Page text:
BE: From the credits, it looks like the one song that kind of stands out is "The World Will Always Turn." Was that from a different session?
CC: Yeah, that was a different session, and a different friend, actually. That was with a guy called Clark Stiles, who is another friend of mine: a fantastic programmer, another remixer, but West coast. Different sensibilities. When I'm in L.A., I'm in sort of a different vibe, I suppose – a West coast head – and I had just come off of a long tour, and I just went to visit Clark, and we knocked that one off in a couple of days. It had a real kind of jumpy, funky lyrical thing going on in the background, vocals coming in, sort of lessons that I had learned from Rupert Hine back in the day when we were doing "One Thing Leads to Another," the way those backing vocals work there. So I was having fun with that, and Clark did a real stellar job on it, so I thought…I was one song short, so I decided to put that one on this record, too. I kind of like that track, too. That's my favorite one.
BE: Yeah, I like it as well.
CC: It's the one I mention when people say, "Which one are you working first?" If there was to be such thing as a single, I think that would be the one.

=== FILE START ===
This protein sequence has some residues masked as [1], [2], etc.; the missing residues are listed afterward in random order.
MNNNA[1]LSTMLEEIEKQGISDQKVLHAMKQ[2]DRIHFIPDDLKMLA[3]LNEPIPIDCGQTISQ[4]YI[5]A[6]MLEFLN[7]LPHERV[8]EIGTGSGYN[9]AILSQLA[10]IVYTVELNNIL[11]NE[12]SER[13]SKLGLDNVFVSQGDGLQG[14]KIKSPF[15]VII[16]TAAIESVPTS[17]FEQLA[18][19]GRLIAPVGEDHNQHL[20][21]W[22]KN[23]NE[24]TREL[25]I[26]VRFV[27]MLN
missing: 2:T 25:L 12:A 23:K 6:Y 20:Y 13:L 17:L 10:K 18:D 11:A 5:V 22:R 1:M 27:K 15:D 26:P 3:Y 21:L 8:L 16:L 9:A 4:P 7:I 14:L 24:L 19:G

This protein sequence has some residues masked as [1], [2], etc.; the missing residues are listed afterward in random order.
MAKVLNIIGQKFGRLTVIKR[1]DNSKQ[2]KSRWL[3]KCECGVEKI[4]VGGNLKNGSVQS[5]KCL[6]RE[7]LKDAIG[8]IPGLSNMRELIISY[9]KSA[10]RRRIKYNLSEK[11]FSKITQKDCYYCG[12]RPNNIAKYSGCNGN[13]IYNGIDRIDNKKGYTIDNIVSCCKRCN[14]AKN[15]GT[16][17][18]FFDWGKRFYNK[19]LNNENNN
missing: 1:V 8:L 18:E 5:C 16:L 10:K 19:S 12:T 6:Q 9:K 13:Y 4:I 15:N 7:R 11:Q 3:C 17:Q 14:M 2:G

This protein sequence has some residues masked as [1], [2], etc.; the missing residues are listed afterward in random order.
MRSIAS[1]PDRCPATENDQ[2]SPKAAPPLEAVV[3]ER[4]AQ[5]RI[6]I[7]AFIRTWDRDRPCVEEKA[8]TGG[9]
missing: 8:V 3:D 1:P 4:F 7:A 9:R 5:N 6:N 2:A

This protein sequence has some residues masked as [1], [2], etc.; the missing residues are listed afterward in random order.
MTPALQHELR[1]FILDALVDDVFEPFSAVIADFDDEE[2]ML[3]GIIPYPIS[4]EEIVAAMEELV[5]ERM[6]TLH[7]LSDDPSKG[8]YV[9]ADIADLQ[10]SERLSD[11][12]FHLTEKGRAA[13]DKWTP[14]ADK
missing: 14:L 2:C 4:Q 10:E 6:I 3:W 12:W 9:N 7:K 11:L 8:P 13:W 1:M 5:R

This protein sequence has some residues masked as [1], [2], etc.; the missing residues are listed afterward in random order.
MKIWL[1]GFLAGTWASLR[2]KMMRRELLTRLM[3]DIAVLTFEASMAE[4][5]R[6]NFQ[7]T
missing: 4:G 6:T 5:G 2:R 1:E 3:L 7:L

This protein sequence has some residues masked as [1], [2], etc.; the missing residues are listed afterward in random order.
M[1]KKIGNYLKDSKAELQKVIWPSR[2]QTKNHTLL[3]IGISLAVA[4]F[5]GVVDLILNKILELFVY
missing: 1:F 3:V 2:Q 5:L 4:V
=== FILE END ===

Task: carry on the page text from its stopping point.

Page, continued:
BE: In another world, where there are still proper singles.
CC: Yeah, exactly. People can just go and cherry pick what they want. It's just getting it out there; that's the trick. Using television. Everyone wants a song in "Grey's Anatomy" or whatever it is, in a movie, and la,la,la,la,la. And we can license the old Fixx tracks to T.V. commercials until the cows come home – I mean, it's a great income – but as soon as you give people something new, they're, like, "But that's new." And I go, "Yeah…?" And they go, "Well, they might not know who it is." And I go, "Oh, so that doesn't serve a purpose for you, then." And they think, "Well, no, it doesn't." And that's fine. That's just a machinery to get something new from somebody who is known that kind of went haywire for a bit. I'm not actually complaining. For me, it's quite a healthy thing. Young kids growing up today have a different way of promoting themselves. They start locally – they always did in America, start locally – and get a ground swell going, and now they've got their own sites and they're able to sort of follow the ripples of their music a little bit more closely. They do shows for nothing, sell CDs for very little or even give CDs for nothing, and do shows for a price. It's however you want to make your living; you can do it any way you like.
BE: And you, you're doing your distribution through CD Baby.